Mattel won’t be producing the house. Unwittingly, the competition serves to spotlight one of the biggest obstacles facing female architects: getting their projects built.
BELINDA LANKS Belinda Lanks is the editorial director of Co.Design
Robert Leighton, from the New Yorker
(If you have the misfortune to be unfamiliar with M. C. Escher, go to: https://www.facebook.com/M.C.EscherPage IGP)
From 3650 Jokes, Puns, and Riddles
By Anne Kostick, Charles Foxgrover, Michael J. Pellowski, p. 58
Do-it-yourselfer: This prefab house is no good. I want my money back.
Salesman: There’s nothing wrong with the house. You put it together upside down.
Do-it-yourselfer: No wonder I kept falling off the porch!
Bill Gates Dream House
While the Gates’ are moving in from their temporary quarters nearby, final construction of their new house is not expected to be completed until the end of the year…….
Bill: There are a few issues we need to discuss.
Contractor: Ah, you have our basic support option. Calls are free for the first 90 days and $75 a call thereafter. Okay?
Bill: Uh, yeah… the first issue is the living room. We think it’s a little smaller than we anticipated.
Contractor: Yeah. Some compromises were made to have it out by the release date.
Bill: We won’t be able to fit all our furniture in there.
Contractor: Well, you have two options. You can purchase a new, larger living room; or you can use a Stacker.
Contractor: Yeah, it allows you to fit twice as much furniture into the room. By stacking it, of course, you put the entertainment center on the couch… the chairs on the table… etc. You leave an empty spot, so when you want to use some furniture you can unstack what you need and then put it back when you’re done.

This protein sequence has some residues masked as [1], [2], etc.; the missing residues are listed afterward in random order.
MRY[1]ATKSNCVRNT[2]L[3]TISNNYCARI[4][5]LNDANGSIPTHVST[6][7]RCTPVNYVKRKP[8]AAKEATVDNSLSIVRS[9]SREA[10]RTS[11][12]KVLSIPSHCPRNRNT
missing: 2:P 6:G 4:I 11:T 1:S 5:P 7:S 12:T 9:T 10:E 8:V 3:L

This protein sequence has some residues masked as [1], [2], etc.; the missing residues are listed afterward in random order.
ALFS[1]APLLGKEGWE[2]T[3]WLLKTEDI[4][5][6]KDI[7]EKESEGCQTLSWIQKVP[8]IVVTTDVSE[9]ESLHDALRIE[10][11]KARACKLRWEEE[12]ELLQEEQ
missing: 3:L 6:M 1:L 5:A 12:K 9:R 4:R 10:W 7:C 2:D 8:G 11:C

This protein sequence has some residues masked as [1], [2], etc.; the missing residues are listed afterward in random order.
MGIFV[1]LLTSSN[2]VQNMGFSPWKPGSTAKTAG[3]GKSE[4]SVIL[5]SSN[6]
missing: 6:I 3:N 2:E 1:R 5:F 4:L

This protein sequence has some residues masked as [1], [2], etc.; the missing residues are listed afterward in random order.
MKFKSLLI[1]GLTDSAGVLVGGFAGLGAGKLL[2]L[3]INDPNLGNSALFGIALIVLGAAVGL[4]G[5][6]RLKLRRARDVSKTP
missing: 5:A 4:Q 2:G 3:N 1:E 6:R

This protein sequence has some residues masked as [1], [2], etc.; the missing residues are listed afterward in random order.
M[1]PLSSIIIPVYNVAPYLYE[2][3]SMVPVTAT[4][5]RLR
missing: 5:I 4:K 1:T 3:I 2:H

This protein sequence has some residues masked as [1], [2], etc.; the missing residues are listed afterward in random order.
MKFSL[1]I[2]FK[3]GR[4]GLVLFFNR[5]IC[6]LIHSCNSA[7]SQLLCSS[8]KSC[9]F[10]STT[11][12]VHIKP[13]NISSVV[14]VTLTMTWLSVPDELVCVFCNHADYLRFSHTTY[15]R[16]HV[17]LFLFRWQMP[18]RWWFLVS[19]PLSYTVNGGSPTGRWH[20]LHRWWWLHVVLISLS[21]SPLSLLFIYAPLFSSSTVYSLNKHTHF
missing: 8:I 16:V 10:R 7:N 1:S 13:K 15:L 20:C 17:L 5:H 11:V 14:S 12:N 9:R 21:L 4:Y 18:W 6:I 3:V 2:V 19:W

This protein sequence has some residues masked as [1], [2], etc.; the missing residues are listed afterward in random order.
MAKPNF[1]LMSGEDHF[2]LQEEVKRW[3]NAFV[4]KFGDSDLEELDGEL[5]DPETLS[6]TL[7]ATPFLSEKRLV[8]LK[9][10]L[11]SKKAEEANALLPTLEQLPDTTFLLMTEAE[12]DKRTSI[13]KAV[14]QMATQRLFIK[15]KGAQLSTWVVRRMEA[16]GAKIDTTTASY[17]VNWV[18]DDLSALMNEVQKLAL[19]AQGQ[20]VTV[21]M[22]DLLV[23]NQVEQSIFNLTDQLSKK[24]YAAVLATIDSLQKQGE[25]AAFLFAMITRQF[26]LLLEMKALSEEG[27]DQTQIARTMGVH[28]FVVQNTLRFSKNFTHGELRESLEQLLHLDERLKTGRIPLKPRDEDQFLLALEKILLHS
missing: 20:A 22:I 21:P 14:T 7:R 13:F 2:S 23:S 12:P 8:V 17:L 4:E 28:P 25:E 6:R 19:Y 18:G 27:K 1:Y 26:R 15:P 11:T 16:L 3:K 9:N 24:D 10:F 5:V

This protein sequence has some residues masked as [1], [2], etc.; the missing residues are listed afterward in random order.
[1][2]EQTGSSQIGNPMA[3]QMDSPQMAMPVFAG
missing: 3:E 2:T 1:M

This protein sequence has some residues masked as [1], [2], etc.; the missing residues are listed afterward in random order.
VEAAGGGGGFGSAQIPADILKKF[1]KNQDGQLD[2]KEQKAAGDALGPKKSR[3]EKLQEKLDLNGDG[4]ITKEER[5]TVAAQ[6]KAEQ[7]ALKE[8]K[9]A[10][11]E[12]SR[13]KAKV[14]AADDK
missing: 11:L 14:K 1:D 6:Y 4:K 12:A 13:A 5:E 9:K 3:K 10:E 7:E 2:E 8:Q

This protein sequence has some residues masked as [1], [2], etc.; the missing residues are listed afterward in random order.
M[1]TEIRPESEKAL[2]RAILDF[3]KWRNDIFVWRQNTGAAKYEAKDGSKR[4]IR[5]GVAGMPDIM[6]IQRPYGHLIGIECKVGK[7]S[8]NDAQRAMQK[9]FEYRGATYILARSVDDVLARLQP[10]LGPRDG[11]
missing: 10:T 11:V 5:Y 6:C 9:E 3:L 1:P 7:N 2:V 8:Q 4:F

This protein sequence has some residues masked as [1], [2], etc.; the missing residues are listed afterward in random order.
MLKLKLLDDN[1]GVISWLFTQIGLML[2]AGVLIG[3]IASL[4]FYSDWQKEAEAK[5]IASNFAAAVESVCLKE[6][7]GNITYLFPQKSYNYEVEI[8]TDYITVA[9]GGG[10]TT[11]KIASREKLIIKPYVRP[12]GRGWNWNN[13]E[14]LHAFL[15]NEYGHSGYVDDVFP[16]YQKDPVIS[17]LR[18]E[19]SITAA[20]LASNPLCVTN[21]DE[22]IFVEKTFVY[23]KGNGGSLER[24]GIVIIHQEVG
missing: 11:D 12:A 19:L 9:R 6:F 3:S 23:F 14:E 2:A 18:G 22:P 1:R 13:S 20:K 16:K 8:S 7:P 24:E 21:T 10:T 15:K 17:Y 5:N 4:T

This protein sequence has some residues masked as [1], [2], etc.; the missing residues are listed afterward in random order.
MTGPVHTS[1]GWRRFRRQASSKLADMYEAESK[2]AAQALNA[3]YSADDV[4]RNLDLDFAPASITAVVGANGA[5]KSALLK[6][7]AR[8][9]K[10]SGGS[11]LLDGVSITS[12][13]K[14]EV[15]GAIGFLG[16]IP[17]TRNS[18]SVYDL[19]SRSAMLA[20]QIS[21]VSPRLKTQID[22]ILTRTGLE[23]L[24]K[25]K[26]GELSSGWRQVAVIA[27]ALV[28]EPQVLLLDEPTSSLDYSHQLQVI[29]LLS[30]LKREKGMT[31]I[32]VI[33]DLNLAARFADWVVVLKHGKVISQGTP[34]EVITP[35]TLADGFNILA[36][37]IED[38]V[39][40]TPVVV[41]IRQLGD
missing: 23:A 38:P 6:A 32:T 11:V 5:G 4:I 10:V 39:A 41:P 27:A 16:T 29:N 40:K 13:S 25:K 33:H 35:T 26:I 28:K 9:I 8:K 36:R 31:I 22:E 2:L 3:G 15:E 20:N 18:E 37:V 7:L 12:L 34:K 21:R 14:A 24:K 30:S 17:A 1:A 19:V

Bill: Uh… I dunno… issue two is the light fixtures. The bulbs we brought with us from our old home won’t fit. The threads run the wrong way.
Contractor: Oh! That’s easy. Those bulbs aren’t plug and play. You’ll have to upgrade to the new bulbs.
Bill: And the electrical outlets? The holes are round, not rectangular. How do I fix that?
Contractor: Just uninstall and reinstall the electrical system.
Bill: You’re kidding!?
Contractor: Nope. It’s the only way.
Bill: sigh, Well… I have one last problem. Sometimes, when I have guests over, someone will flush the toilet and it won’t stop. Then the water pressure drops so low that the showers don’t work.
Contractor: That’s a resource leakage problem. One fixture is failing to terminate and is hogging the resources preventing access from other fixtures.
Bill: And how do I fix that?
Contractor: Well, after each flush, you all need to exit the house, turn off the water at the street, turn it back on, re-enter the house and then you can get back to work.
Bill: That’s the last straw. What kind of product are you selling me?
Contractor: Hey, if you don’t like it nobody made you buy it.
Bill: And when will this be fixed?
Contractor: Oh, in your next house which will be ready to release sometime near the end of next year. Actually it was due out this year, but we’ve had some delays…